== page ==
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VPMA becomes VMG
SPVS president Brian Faulkner and outgoing VMG president Renay Rickard opened the 2018 congress.

Rebrand reflects the association’s diverse membership

The Veterinary Practice Management Association (VPMA), announced its change of name to the Veterinary Management Group (VMG) at the joint SPVS/VMG conference in Newport last weekend (25-27 January).

Outgoing president, Renay Rickard, and incoming president Julie Beacham, explained that the change had been driven by the association’s increasingly diverse membership.

Their aim is to be inclusive and cater for the needs of anyone with an interest in management, through development and support.  

The group’s new identity includes a logo, incorporating the strap-line, Learn, Share, Grow.

More information about the VMG can be found on their new website www.vetmg.com

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Nominations for 2019 RSPCA Honours Awards now open

News Story 1
 People across the UK are being urged to nominate a standout animal champion for the 2019 RSPCA Honours Awards.

The awards recognise those who have worked tirelessly to improve animal welfare, campaigned on behalf of animals, or shown true bravery. Previous winners include comedian John Bishop, who was awarded Celebrity Animal Champion of the Year, and 11-year-old Lobby Cantwell, who raised more than £1,000 for the charity through mountain climbs and bike rides.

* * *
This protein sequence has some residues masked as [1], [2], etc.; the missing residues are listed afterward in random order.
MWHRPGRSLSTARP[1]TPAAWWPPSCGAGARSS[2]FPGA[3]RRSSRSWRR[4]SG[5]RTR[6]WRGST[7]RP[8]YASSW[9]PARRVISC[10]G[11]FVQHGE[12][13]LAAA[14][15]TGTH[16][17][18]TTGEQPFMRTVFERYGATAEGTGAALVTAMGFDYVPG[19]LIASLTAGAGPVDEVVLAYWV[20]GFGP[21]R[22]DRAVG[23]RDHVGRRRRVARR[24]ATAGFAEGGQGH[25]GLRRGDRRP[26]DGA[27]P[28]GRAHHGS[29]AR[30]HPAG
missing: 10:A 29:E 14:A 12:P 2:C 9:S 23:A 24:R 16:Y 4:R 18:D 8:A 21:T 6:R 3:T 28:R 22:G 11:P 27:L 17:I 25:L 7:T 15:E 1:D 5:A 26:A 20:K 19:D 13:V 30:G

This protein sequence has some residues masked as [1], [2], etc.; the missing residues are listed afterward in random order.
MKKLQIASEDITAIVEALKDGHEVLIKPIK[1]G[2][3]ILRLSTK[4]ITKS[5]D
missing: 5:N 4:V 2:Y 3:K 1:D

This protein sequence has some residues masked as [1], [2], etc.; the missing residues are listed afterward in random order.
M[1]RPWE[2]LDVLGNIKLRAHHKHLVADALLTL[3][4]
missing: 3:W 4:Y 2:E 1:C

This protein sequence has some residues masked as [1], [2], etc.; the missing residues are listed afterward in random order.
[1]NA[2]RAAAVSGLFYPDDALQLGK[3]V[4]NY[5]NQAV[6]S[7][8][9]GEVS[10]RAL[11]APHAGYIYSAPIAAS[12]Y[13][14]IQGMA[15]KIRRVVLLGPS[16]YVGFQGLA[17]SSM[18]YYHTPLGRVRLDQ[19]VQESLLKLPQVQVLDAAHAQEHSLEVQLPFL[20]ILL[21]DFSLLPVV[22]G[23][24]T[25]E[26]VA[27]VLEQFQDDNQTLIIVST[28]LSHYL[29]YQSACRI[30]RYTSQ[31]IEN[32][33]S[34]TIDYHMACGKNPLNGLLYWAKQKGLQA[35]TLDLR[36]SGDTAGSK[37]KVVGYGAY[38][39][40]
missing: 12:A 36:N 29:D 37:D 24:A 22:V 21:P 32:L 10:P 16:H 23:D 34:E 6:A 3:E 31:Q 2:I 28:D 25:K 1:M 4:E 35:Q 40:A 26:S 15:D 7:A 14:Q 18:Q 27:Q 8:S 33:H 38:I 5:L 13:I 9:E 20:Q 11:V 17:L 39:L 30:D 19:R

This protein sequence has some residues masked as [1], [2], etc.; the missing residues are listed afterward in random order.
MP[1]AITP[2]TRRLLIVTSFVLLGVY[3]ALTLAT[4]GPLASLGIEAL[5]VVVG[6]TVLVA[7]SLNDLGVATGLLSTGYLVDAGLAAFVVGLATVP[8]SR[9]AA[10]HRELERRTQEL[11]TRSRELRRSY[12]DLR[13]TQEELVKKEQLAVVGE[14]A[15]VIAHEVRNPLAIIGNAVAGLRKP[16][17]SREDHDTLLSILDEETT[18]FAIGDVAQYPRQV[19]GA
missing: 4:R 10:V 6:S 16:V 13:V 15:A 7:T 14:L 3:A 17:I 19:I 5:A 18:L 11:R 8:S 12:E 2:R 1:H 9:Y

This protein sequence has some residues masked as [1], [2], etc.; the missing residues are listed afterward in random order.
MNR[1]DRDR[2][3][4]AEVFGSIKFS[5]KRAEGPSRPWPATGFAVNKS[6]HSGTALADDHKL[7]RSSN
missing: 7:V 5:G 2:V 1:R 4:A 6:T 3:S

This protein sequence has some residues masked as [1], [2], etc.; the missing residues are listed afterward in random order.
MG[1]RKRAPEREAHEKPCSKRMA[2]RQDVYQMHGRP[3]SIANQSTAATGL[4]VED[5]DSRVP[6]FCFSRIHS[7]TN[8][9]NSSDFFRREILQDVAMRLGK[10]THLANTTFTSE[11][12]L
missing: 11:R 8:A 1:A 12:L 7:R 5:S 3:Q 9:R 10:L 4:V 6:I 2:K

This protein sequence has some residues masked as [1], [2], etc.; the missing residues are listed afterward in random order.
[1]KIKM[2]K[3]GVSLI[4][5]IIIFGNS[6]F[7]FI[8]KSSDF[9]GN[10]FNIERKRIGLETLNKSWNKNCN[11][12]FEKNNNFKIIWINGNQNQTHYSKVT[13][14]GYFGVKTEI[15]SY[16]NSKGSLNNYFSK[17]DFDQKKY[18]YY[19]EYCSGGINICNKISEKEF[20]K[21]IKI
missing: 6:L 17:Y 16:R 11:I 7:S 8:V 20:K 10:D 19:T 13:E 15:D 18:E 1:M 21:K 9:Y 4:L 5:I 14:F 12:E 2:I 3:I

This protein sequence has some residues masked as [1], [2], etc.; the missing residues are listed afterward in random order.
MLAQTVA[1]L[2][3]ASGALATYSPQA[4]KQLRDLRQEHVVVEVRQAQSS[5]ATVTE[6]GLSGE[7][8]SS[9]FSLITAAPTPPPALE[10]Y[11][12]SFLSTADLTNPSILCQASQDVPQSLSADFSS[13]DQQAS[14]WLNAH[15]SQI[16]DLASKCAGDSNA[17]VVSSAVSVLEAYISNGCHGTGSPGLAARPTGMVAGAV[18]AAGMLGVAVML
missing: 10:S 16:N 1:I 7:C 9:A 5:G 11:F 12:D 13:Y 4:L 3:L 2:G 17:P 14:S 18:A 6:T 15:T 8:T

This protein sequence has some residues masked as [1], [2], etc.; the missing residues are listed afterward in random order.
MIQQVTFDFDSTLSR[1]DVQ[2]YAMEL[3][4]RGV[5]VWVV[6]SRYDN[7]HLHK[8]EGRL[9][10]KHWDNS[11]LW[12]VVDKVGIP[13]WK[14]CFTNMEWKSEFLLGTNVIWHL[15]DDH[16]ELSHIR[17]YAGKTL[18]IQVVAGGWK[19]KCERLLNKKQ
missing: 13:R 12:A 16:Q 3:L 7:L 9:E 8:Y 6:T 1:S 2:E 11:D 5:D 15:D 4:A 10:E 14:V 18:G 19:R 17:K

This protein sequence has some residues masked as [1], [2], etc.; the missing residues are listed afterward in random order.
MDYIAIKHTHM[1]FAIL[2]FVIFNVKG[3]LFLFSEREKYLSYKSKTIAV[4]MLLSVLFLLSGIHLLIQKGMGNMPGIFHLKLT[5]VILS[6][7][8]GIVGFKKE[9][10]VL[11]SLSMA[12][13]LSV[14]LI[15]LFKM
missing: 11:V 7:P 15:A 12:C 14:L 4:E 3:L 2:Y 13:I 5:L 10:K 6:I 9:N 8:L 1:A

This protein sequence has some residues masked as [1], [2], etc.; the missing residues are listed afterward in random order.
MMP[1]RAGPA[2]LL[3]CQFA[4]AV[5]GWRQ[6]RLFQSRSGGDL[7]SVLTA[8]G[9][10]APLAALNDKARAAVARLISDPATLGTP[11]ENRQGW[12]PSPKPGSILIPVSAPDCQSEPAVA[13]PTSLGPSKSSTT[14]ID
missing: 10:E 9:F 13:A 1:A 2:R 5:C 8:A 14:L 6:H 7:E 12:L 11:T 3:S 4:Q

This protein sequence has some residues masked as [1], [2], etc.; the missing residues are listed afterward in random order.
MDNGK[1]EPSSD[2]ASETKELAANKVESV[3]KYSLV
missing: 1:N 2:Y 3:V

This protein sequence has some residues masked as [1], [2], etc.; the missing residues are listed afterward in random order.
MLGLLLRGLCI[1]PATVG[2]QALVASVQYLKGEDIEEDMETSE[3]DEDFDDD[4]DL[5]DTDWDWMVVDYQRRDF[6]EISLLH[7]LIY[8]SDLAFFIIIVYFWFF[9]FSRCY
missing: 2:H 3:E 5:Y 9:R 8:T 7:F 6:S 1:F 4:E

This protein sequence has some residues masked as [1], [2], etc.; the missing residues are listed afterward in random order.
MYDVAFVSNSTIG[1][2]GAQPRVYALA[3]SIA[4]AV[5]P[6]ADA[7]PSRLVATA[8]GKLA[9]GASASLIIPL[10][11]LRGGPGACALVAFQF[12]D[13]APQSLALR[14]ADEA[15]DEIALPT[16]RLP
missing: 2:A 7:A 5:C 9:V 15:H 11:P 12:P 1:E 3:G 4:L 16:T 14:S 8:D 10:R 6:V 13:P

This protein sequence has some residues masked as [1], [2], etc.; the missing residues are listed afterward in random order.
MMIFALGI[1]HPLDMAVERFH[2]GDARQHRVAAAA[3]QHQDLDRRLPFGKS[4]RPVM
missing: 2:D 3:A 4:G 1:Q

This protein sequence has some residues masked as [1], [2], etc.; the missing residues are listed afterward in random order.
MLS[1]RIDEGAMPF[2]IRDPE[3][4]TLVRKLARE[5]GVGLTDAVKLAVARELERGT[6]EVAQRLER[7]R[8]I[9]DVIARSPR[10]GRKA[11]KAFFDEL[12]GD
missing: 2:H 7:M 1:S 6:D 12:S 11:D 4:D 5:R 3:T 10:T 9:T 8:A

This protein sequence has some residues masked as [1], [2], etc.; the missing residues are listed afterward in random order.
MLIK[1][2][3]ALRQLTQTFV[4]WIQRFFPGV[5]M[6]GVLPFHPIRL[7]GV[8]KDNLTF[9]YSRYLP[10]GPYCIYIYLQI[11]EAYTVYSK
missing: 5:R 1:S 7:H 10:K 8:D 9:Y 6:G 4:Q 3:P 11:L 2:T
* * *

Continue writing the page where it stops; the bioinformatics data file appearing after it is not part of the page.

To submit a nomination or find out more about the awards visit the RSPCA website. Nominations will remain open until 4 pm on Friday, March 15.  

Click here for more...
News Shorts
New £1m project to investigate dairy cow lameness

Scotland’s Rural College (SRUC) is leading a new £1 million research project to investigate the causes of lameness in dairy cows.

One in three dairy cows are affected by lameness every day in the UK, costing the industry an estimated £250 milion annually.

The project will take three years to complete and is due to finish by November 2021.

Professor Georgios Banos of SRUC commented: “In addition to pain and discomfort to the animal, lameness is associated with decreased milk production and inflated farm costs.

“Among cows raised in the same environment, some become lame while others do not. Understanding the reasons behind this will help us develop targeted preventive practices contributing to enhanced animal welfare and farm profitability.”